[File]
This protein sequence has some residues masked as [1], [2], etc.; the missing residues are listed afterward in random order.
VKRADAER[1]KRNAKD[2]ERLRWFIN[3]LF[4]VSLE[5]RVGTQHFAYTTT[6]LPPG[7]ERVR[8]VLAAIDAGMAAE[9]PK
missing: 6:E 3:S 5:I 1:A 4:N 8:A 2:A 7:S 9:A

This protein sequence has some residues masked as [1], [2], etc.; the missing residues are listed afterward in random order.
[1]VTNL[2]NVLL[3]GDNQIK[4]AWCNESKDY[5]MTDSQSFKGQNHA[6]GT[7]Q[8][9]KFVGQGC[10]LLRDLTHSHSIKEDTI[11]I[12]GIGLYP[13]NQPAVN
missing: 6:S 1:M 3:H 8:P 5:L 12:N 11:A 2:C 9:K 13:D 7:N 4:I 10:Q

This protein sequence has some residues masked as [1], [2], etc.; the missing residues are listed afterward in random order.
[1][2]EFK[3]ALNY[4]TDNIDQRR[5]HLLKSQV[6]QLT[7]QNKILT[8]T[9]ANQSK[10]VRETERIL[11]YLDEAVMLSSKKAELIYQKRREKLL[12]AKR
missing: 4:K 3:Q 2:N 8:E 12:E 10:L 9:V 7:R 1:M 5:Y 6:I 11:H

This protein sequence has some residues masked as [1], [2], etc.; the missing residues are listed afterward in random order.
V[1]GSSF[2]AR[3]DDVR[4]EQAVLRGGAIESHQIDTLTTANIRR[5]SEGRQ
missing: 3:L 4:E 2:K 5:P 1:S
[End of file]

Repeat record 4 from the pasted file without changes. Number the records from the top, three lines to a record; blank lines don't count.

This protein sequence has some residues masked as [1], [2], etc.; the missing residues are listed afterward in random order.
V[1]GSSF[2]AR[3]DDVR[4]EQAVLRGGAIESHQIDTLTTANIRR[5]SEGRQ
missing: 3:L 4:E 2:K 5:P 1:S